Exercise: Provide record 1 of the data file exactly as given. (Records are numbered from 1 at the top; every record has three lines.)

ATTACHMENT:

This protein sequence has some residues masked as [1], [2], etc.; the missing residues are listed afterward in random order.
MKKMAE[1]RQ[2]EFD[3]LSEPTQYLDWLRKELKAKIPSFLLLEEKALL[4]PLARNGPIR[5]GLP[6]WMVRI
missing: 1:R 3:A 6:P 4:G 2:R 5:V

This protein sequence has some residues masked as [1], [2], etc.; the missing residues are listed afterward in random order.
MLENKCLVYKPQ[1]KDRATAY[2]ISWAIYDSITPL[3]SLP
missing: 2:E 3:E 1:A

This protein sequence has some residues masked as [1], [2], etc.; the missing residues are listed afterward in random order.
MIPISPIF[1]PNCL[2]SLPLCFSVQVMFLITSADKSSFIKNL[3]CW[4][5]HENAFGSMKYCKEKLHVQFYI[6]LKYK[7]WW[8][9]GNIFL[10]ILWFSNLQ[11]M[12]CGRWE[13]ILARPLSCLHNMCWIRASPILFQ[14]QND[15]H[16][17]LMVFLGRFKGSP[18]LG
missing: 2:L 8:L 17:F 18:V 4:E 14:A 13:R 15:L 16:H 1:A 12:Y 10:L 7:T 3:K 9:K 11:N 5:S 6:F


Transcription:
This protein sequence has some residues masked as [1], [2], etc.; the missing residues are listed afterward in random order.
MKKMAE[1]RQ[2]EFD[3]LSEPTQYLDWLRKELKAKIPSFLLLEEKALL[4]PLARNGPIR[5]GLP[6]WMVRI
missing: 1:R 3:A 6:P 4:G 2:R 5:V